Award Abstract #3P20GM103446-20S2

Predictive Modeling & Optimal Control Framework for Model-Based Epidemic Response in Delaware

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Program Manager:


Active Dates:

Awarded Amount:



Steven J. Stanhope

Awardee Organization:

University of Delaware

Funding ICs:

National Institute of General Medical Sciences (NIGMS)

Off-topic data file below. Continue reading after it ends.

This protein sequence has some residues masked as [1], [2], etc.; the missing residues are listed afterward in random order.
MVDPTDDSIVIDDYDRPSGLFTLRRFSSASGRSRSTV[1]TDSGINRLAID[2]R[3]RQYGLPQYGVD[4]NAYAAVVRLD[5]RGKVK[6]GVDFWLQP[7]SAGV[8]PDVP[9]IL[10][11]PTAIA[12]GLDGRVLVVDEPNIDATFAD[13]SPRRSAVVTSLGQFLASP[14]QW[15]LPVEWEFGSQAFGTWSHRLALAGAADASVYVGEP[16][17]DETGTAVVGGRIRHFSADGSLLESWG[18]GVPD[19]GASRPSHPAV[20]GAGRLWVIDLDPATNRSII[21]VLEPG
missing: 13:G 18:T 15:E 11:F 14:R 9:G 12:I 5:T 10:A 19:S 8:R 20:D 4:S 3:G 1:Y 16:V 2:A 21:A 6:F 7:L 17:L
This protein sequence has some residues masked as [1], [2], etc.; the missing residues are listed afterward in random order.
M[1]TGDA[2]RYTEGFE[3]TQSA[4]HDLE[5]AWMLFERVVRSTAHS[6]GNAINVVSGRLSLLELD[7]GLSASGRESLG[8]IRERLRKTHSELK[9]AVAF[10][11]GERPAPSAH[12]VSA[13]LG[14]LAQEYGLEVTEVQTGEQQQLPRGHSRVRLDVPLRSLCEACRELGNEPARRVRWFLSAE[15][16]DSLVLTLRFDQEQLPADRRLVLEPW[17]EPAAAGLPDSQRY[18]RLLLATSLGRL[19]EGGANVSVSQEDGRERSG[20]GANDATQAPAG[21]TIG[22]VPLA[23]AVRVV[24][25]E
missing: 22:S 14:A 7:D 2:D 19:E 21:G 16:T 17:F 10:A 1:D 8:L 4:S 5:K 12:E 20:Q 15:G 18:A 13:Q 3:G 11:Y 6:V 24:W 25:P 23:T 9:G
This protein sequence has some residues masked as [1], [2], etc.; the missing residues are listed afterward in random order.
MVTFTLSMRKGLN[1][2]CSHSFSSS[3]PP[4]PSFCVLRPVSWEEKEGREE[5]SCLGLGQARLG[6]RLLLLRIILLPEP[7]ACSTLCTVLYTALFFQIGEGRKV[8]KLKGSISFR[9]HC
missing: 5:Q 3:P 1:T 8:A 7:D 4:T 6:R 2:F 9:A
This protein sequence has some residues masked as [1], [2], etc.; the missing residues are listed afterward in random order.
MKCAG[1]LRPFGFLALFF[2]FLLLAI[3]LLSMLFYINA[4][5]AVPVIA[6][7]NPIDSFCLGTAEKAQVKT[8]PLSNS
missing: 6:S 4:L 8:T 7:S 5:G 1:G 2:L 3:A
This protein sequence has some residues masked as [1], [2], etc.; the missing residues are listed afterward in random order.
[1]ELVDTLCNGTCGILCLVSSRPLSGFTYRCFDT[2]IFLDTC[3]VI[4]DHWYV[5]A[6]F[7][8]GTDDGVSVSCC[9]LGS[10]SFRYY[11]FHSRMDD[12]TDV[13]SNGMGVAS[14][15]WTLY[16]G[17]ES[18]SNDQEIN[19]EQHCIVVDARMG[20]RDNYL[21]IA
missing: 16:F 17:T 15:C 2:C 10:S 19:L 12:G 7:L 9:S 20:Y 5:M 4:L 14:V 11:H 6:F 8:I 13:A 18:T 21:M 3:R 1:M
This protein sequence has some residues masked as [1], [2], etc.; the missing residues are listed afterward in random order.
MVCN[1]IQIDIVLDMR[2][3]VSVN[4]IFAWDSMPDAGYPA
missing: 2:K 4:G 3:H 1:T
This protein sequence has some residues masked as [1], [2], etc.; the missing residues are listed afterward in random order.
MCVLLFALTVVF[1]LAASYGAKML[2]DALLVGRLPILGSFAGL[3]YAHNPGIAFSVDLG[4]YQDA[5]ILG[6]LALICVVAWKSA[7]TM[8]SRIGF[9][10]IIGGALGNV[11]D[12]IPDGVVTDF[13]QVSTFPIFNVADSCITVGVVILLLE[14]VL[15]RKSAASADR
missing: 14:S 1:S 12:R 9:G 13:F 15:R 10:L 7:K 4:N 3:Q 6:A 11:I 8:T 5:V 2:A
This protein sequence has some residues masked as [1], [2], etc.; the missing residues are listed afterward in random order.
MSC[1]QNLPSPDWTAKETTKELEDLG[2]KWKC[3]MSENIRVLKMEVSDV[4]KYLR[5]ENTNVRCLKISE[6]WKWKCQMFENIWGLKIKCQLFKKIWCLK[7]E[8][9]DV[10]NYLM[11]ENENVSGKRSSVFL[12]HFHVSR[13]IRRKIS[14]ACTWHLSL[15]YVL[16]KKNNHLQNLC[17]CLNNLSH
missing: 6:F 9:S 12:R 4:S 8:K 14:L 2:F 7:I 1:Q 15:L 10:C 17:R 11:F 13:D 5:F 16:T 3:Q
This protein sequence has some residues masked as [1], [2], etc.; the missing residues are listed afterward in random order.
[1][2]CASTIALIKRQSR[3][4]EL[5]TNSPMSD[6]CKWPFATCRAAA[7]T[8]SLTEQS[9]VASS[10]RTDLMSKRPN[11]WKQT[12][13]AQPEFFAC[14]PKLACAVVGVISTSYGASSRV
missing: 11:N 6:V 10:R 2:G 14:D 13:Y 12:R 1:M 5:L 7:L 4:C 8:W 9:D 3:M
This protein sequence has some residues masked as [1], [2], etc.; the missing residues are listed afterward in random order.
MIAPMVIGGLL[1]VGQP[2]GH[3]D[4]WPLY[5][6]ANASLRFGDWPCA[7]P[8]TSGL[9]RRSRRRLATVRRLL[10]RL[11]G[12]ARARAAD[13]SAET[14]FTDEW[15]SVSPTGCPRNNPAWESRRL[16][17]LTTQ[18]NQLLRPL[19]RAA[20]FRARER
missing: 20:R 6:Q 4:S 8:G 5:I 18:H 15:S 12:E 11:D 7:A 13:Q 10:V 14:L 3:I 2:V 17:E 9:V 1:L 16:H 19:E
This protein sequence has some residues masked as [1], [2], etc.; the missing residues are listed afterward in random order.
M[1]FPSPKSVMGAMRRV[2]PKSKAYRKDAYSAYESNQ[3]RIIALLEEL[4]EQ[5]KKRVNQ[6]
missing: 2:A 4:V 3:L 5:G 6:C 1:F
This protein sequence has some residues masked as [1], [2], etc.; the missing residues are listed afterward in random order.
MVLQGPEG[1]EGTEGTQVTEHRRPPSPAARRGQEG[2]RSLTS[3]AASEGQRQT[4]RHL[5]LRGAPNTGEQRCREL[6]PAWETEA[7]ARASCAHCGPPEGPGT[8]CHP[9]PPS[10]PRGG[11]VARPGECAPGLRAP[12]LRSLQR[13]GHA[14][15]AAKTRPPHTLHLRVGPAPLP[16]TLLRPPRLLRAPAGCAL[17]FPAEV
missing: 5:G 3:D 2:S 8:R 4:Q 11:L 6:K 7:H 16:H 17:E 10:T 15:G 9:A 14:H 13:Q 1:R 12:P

AND ABSTRACT. In this project, our team seeks to develop and evaluate a unique predictive modeling approach that can be applied to the spread of SARS-CoV-2 and subsequently adapted to address other emergent infectious diseases. Robust and accurate predictive models are needed to allow healthcare and public health experts to devise and evaluate interventions for controlling viral spread and mitigating the effects of disease. When new disease-caus- ing viruses arise (such as the recent novel coronavirus SARS-CoV-2), deploying useful predictive models is challenging. First, the transmission characteristics within often diverse populations are not immediately under- stood; and second, many existing model frameworks are based on a necessarily simplified set of serially-com- partmentalized transmissions between susceptible, exposed, infected, and recovered (SEIR) groups that may not accurately represent the realities of the new virus. In the current proposal, we develop and validate a novel modeling approach based on principles of chemical reaction kinetics (CRK). The CRK approach allows us to model the infection/transmission of any virus with the same formalism employed to describe the chemical reac- tion of one molecule (an infected individual) with another (an uninfected). Our approach also employs “Residence Time Distribution” theory, which is typically applied to understand large-scale chemical reactors where reagents move, mix, and interact in a complex manner, to capture elegantly and effectively the uncertainties involved in complex disease processes, especially those resulting in recovery or mortality. In the long-term, our CRK-based system will provide a readily-adaptable and facile framework that can be linked to relevant data streams available through INBRE partner institutions in the state of Delaware, which has a population basis that is broadly repre- sentative of the nation, to allow rapid use. In addition, the model itself will be accessible to researchers, clinicians, and public health experts through a convenient online interface. In the long-term, the model and interface will be vetted and deployed following a detailed Resource Sharing Plan designed to assure usability and impact. In the initial 12-month study proposed here, we begin development of this system by utilizing existing datasets for SARS-CoV-2 to deploy a flexible model framework that predicts fundamental aspects of SARS-CoV-2 spread. In short, a set of ordinary differential equations is developed based on CRK principles where the “reaction rate constants” directly connect to physiological and epidemiological parameters and where recovery and death are characterized by directly determinable “Mean-Time-To-Recovery” and “Mean-Time-To-Death” parameters. We will proceed by addressing two aims: 1) Develop and validate a “Chemical Reaction Kinetics”-based model of COVID-19 infection for the State of Delaware; 2) Develop Optimal CRK Model-Based Mitigation Strategies and Implement a Model and Mitigation Strategy in a User-Friendly Software Appropriate for Policymakers. Execution of these aims will provide a new CRK-based model that will provide a foundation for more advanced modeling tools and will serve as a powerful adjunct to the more traditional models based on SEIR-derived frameworks.

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